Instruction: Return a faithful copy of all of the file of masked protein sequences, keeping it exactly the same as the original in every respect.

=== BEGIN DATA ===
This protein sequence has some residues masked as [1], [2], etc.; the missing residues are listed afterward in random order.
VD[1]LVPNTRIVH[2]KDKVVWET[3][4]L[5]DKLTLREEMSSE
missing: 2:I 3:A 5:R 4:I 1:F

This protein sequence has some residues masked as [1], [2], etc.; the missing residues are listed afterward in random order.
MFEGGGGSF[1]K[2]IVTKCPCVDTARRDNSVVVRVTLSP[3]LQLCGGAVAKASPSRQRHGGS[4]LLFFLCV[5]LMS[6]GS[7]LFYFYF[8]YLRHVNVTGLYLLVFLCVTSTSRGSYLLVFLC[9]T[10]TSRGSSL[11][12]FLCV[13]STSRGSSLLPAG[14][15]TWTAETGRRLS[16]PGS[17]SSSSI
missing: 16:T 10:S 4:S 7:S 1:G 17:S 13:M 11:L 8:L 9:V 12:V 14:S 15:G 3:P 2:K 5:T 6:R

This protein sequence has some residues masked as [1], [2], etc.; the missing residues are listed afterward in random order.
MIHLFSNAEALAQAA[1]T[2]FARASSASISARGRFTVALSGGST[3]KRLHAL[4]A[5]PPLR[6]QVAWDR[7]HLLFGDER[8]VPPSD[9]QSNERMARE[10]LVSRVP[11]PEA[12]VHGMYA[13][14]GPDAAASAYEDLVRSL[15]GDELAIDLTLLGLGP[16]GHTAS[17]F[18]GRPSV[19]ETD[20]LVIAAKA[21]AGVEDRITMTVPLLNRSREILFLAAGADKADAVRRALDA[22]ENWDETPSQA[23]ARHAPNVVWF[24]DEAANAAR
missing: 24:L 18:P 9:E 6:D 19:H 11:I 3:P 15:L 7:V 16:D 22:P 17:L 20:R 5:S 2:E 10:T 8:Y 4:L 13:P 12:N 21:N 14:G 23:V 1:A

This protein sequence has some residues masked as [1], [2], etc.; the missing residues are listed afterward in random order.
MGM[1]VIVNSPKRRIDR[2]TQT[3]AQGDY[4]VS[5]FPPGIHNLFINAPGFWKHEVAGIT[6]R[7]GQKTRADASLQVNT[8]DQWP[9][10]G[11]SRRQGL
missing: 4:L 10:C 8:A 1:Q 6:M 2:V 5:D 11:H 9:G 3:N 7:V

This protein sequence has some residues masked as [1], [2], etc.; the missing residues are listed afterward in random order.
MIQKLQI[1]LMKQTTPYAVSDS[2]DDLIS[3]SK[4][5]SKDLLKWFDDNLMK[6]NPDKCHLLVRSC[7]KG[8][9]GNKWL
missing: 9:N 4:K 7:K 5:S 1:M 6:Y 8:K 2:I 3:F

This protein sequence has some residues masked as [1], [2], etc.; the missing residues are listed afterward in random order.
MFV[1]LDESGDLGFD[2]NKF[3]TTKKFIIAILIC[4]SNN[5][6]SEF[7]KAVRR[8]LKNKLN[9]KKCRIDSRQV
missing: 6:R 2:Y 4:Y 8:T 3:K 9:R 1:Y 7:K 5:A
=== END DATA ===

This protein sequence has some residues masked as [1], [2], etc.; the missing residues are listed afterward in random order.
VD[1]LVPNTRIVH[2]KDKVVWET[3][4]L[5]DKLTLREEMSSE
missing: 2:I 3:A 5:R 4:I 1:F

This protein sequence has some residues masked as [1], [2], etc.; the missing residues are listed afterward in random order.
MFEGGGGSF[1]K[2]IVTKCPCVDTARRDNSVVVRVTLSP[3]LQLCGGAVAKASPSRQRHGGS[4]LLFFLCV[5]LMS[6]GS[7]LFYFYF[8]YLRHVNVTGLYLLVFLCVTSTSRGSYLLVFLC[9]T[10]TSRGSSL[11][12]FLCV[13]STSRGSSLLPAG[14][15]TWTAETGRRLS[16]PGS[17]SSSSI
missing: 16:T 10:S 4:S 7:S 1:G 17:S 13:M 11:L 8:L 9:V 12:V 14:S 15:G 3:P 2:K 5:T 6:R

This protein sequence has some residues masked as [1], [2], etc.; the missing residues are listed afterward in random order.
MIHLFSNAEALAQAA[1]T[2]FARASSASISARGRFTVALSGGST[3]KRLHAL[4]A[5]PPLR[6]QVAWDR[7]HLLFGDER[8]VPPSD[9]QSNERMARE[10]LVSRVP[11]PEA[12]VHGMYA[13][14]GPDAAASAYEDLVRSL[15]GDELAIDLTLLGLGP[16]GHTAS[17]F[18]GRPSV[19]ETD[20]LVIAAKA[21]AGVEDRITMTVPLLNRSREILFLAAGADKADAVRRALDA[22]ENWDETPSQA[23]ARHAPNVVWF[24]DEAANAAR
missing: 24:L 18:P 9:E 6:D 19:H 11:I 3:P 15:L 7:V 16:D 22:P 17:L 20:R 5:S 2:E 10:T 8:Y 4:L 13:P 12:N 21:N 14:G 23:V 1:A

This protein sequence has some residues masked as [1], [2], etc.; the missing residues are listed afterward in random order.
MGM[1]VIVNSPKRRIDR[2]TQT[3]AQGDY[4]VS[5]FPPGIHNLFINAPGFWKHEVAGIT[6]R[7]GQKTRADASLQVNT[8]DQWP[9][10]G[11]SRRQGL
missing: 4:L 10:C 8:A 1:Q 6:M 2:V 5:D 11:H 9:G 3:N 7:V

This protein sequence has some residues masked as [1], [2], etc.; the missing residues are listed afterward in random order.
MIQKLQI[1]LMKQTTPYAVSDS[2]DDLIS[3]SK[4][5]SKDLLKWFDDNLMK[6]NPDKCHLLVRSC[7]KG[8][9]GNKWL
missing: 9:N 4:K 7:K 5:S 1:M 6:Y 8:K 2:I 3:F

This protein sequence has some residues masked as [1], [2], etc.; the missing residues are listed afterward in random order.
MFV[1]LDESGDLGFD[2]NKF[3]TTKKFIIAILIC[4]SNN[5][6]SEF[7]KAVRR[8]LKNKLN[9]KKCRIDSRQV
missing: 6:R 2:Y 4:Y 8:T 3:K 9:R 1:Y 7:K 5:A